Pay & Salary

How Much Do Accountants Make?

March 9, 2021

Accountants lead challenging and financially rewarding careers. Earning additional certifications leads to even more lucrative ventures such as the career of a CPA. With combined knowledge and experience, accountants with this specialty earn more on average but also require greater skills and education.

In this article, we discuss what accountants and CPAs are and how much they earn per year.

What is an accountant?

Accountants record transactions for both individuals and businesses. They also perform audits such as analyzing transactions and reporting discrepancies to their employers. Additionally, accountants issue multiple types of reports such as financial statements, management reports and tax reports. With their advanced knowledge in finance, accountants advise on business structure, record sales, manage invoices and inform on changes within tax law.

Related: Learn About Being an Accountant

What is a certified public accountant?

Certified public accountants are a type of accountant with special training in taxes. In the U.S., CPAs are certified by their individual states and prepare and sign tax returns for both individuals and businesses. During an audit by the IRS, CPAs represent their employers. They also offer consulting services, addressing employer concerns and offering objective advice in financial and strategic planning.

Related: 16 Accounting Jobs That Pay Well

Average salary for accountants

Some accountants work full-time jobs while others remain strictly freelance. There's a substantial difference in pay depending on which route an individual takes. Experience and location also play a significant role in overall salary.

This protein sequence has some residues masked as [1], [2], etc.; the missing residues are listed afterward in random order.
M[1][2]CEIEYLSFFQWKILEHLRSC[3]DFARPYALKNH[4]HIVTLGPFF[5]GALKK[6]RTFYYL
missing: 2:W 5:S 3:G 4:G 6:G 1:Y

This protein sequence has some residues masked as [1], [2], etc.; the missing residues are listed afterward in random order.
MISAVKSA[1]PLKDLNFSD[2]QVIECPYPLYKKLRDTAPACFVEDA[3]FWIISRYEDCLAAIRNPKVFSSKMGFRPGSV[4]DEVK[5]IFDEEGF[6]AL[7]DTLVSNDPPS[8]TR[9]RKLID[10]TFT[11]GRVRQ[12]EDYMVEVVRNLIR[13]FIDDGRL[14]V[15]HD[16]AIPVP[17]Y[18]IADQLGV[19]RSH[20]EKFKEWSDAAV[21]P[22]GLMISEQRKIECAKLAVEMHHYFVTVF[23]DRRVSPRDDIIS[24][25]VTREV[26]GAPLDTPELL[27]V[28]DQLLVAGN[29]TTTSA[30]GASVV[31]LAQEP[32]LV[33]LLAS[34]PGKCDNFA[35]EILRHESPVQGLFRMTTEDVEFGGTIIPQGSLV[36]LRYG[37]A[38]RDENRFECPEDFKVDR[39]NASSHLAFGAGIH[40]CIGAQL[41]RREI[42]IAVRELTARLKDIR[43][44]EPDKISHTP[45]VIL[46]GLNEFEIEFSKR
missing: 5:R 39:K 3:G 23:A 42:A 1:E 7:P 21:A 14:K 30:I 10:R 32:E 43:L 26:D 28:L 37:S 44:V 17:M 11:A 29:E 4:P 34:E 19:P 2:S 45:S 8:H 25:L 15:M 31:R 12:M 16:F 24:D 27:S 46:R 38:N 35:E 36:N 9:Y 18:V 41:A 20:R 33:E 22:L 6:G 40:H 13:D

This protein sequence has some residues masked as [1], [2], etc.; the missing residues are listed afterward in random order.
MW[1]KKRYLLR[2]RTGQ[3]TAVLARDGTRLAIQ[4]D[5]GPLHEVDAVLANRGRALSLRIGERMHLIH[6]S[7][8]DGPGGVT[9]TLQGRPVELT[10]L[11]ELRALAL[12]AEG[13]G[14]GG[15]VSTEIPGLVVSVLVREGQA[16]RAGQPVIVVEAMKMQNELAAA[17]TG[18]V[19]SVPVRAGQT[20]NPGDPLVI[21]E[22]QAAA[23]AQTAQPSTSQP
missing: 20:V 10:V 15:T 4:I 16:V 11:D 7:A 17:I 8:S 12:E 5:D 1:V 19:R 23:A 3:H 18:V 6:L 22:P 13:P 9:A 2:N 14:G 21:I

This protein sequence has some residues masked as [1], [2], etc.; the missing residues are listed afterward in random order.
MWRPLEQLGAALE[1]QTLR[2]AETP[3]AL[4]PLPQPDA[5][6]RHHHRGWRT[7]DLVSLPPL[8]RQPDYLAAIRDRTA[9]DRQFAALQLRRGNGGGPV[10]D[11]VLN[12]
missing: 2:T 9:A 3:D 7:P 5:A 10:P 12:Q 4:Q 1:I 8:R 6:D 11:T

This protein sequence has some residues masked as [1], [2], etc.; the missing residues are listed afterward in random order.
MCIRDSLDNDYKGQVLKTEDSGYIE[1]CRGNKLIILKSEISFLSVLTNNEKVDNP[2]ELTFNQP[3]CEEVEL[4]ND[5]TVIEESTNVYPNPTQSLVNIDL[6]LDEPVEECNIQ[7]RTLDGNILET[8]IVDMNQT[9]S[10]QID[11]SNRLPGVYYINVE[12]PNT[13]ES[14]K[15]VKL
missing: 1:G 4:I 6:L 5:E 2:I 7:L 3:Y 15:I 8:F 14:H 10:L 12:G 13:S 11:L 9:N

Average salary for CPAs

Requiring particular expertise and additional training, CPAs often earn higher salaries than general accountants. Their knowledge and skills are useful and in-demand in crucial areas such as defending against the IRS. Similar to general accountants, CPA salaries vary depending on experience and location.

Requirements for accountants

Becoming an accountant requires a significant level of education and skill. Not only do the best candidates have a fundamental understanding of business, but they also have thorough training in the practice of accounting procedures. The following areas describe in more detail each of the main requirements for accounting:

  • Education
  • Training
  • Skills
  • Certification


Although not always required, many attend college and earn either an associate or bachelor's degree in accounting, business management or a related field. Students learn the basic fundamentals of business and business law along with the general practices and procedures related to accounting. In rare circumstances, some employers prefer graduate degrees in accounting.


Toward the end of a college career, students become eligible for accounting internships. Most internships last around three months with hours dependent upon the season. For example, internships require full-time hours during the summer while fall and spring internships are often part-time, allowing students to schedule their classes accordingly. Other forms of training come with entry-level positions as new accountants learn the most valuable information while on the job.


Along with the skill of bookkeeping, accountants require a wide array of other skills that further help with the role. These skills include: